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146. Neatly transcribe the following Examples, underlining the words exemplifying the Figure, and subjoining to each Example a few Remarks tending to show the propriety of the Metaphor: -

1. Childhood and youth are vanity.


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2. Cicero calls Marc Antony "The torch of the state." Remarks.

3. Conscience is a thousand swords.


4. The tree of knowledge, blasted by disputes, Produces sapless leaves instead of fruits.


5. O! when the growling winds contend, and all
The sounding forest fluctuates in the storm,
To sink in warm repose, and hear the din
Howl o'er the steady battlements.


6. Shakspeare represents human life under the figure of a voyage at sea, and our progress in it by the figure of a tide in the following words :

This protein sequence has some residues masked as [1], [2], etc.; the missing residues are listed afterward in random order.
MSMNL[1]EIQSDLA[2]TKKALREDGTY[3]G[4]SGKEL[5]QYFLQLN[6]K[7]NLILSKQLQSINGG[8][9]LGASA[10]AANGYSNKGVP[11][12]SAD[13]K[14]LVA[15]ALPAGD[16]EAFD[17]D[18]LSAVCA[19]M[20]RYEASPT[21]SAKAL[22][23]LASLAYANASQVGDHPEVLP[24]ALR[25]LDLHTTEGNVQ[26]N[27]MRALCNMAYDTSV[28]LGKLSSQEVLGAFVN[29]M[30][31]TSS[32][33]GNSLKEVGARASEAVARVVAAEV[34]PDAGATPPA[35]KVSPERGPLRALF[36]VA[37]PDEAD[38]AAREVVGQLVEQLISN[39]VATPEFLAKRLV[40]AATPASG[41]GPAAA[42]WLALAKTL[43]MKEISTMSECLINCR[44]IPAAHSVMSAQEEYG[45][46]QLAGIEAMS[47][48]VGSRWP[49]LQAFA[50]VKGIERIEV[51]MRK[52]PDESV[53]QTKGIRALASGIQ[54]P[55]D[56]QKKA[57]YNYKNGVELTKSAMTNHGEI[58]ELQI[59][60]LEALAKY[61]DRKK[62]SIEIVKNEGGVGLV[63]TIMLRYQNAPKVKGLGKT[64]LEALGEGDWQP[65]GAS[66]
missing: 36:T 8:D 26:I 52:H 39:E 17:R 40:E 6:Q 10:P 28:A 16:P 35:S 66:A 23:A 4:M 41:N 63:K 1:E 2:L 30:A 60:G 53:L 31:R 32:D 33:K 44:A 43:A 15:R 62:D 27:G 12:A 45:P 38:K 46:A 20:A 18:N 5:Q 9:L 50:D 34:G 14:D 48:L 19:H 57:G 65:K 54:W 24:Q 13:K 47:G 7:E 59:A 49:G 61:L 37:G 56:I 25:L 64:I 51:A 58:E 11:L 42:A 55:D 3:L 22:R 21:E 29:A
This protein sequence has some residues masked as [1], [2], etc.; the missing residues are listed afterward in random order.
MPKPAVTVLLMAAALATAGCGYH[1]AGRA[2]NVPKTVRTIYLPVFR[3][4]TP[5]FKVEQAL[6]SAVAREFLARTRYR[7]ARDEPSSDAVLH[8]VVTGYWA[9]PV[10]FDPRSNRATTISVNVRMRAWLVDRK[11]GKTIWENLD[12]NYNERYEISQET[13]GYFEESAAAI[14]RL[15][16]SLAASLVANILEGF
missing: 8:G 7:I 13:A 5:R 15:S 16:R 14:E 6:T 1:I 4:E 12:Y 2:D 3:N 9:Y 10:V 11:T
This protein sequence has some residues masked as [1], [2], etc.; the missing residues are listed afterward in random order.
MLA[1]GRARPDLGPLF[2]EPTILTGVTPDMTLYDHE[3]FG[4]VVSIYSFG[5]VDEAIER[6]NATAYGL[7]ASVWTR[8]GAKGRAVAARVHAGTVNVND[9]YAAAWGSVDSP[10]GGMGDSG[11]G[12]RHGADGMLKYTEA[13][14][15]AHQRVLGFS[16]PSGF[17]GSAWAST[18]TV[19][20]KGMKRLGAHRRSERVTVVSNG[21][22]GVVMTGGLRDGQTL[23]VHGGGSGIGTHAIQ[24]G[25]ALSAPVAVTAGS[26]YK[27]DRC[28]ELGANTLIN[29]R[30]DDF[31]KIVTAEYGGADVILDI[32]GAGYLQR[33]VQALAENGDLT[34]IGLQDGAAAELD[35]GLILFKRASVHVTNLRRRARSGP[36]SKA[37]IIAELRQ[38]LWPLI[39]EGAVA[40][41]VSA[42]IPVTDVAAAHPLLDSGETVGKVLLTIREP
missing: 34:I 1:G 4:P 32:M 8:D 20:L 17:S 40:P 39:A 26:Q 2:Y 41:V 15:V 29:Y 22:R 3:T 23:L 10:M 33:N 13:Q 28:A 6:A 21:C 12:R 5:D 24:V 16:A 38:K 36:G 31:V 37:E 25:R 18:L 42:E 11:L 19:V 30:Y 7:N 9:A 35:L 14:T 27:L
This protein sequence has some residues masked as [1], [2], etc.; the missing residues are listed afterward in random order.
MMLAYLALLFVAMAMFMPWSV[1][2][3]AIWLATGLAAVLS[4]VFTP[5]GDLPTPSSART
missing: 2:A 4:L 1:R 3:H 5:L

"There is a tide in the affairs of men,

Which, taken at the full, leads on to fortune;
Omitted, all the voyage of this life

Is bound in shallows and in miseries."


7. In considering a family connected with a common parent to resemble a tree, the trunk and branches of which are connected with a common root, we make use of a simile; but when we consider the family to be a tree, we convert the simile into a metaphor. Thus, Shakspeare introduces the Duchess of Glouceste, giving an account of the royal pedi

gree to the Duke of Lancaster, the king's uncle, in the following words:

"Edward's seven sons, whereof thyself art one,

Were seven fair branches, springing from one root:
Some of these branches by the dest❜nies cut.
But Thomas, my dear Lord, my life, my Glo'ster,
One flourishing branch of his most royal root,
Is hack'd down, and his summer leaves all faded,
By Envy's hand, and Murder's bloody axe."


8. St. Jude, in his Epistle, verses 12, 13, delivers a series of strong metaphors against those who were attempting to seduce the early Christians from the true faith, thus ;